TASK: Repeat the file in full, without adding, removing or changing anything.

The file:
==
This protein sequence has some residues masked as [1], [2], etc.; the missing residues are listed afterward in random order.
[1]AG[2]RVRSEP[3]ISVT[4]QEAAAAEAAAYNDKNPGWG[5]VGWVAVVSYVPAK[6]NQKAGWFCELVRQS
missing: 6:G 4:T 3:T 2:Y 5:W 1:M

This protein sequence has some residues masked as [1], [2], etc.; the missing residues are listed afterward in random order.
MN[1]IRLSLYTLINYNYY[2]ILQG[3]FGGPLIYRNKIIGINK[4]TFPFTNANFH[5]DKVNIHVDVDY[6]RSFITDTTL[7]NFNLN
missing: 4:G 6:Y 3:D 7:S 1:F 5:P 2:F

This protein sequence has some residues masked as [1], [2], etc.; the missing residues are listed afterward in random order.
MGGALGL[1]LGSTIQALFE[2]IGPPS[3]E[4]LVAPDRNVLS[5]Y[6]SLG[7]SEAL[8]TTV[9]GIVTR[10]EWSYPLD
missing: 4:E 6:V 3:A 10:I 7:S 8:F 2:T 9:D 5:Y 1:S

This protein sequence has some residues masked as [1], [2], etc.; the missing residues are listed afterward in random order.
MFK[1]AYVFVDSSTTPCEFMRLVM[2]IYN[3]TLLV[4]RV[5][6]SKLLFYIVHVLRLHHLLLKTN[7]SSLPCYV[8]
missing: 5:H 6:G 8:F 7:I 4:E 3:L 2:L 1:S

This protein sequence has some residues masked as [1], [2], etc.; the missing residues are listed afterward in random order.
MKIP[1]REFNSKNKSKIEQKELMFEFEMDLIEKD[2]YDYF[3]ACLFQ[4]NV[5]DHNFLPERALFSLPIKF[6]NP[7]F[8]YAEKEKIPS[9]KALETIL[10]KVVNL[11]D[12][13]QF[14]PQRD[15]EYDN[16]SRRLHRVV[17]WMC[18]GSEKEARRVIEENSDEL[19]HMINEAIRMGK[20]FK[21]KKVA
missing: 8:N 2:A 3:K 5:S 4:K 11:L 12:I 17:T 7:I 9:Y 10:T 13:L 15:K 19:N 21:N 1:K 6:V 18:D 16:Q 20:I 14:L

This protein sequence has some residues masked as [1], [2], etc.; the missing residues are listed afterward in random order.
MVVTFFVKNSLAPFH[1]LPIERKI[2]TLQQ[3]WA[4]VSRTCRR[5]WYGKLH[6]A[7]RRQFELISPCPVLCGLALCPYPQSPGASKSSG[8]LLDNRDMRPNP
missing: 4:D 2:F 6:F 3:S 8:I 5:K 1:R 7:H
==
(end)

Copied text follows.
This protein sequence has some residues masked as [1], [2], etc.; the missing residues are listed afterward in random order.
[1]AG[2]RVRSEP[3]ISVT[4]QEAAAAEAAAYNDKNPGWG[5]VGWVAVVSYVPAK[6]NQKAGWFCELVRQS
missing: 6:G 4:T 3:T 2:Y 5:W 1:M

This protein sequence has some residues masked as [1], [2], etc.; the missing residues are listed afterward in random order.
MN[1]IRLSLYTLINYNYY[2]ILQG[3]FGGPLIYRNKIIGINK[4]TFPFTNANFH[5]DKVNIHVDVDY[6]RSFITDTTL[7]NFNLN
missing: 4:G 6:Y 3:D 7:S 1:F 5:P 2:F

This protein sequence has some residues masked as [1], [2], etc.; the missing residues are listed afterward in random order.
MGGALGL[1]LGSTIQALFE[2]IGPPS[3]E[4]LVAPDRNVLS[5]Y[6]SLG[7]SEAL[8]TTV[9]GIVTR[10]EWSYPLD
missing: 4:E 6:V 3:A 10:I 7:S 8:F 2:T 9:D 5:Y 1:S

This protein sequence has some residues masked as [1], [2], etc.; the missing residues are listed afterward in random order.
MFK[1]AYVFVDSSTTPCEFMRLVM[2]IYN[3]TLLV[4]RV[5][6]SKLLFYIVHVLRLHHLLLKTN[7]SSLPCYV[8]
missing: 5:H 6:G 8:F 7:I 4:E 3:L 2:L 1:S

This protein sequence has some residues masked as [1], [2], etc.; the missing residues are listed afterward in random order.
MKIP[1]REFNSKNKSKIEQKELMFEFEMDLIEKD[2]YDYF[3]ACLFQ[4]NV[5]DHNFLPERALFSLPIKF[6]NP[7]F[8]YAEKEKIPS[9]KALETIL[10]KVVNL[11]D[12][13]QF[14]PQRD[15]EYDN[16]SRRLHRVV[17]WMC[18]GSEKEARRVIEENSDEL[19]HMINEAIRMGK[20]FK[21]KKVA
missing: 8:N 2:A 3:K 5:S 4:K 11:L 12:I 17:T 7:I 9:Y 10:T 13:L 15:K 19:N 21:N 1:K 6:V 18:D 16:Q 20:I 14:L

This protein sequence has some residues masked as [1], [2], etc.; the missing residues are listed afterward in random order.
MVVTFFVKNSLAPFH[1]LPIERKI[2]TLQQ[3]WA[4]VSRTCRR[5]WYGKLH[6]A[7]RRQFELISPCPVLCGLALCPYPQSPGASKSSG[8]LLDNRDMRPNP
missing: 4:D 2:F 6:F 3:S 8:I 5:K 1:R 7:H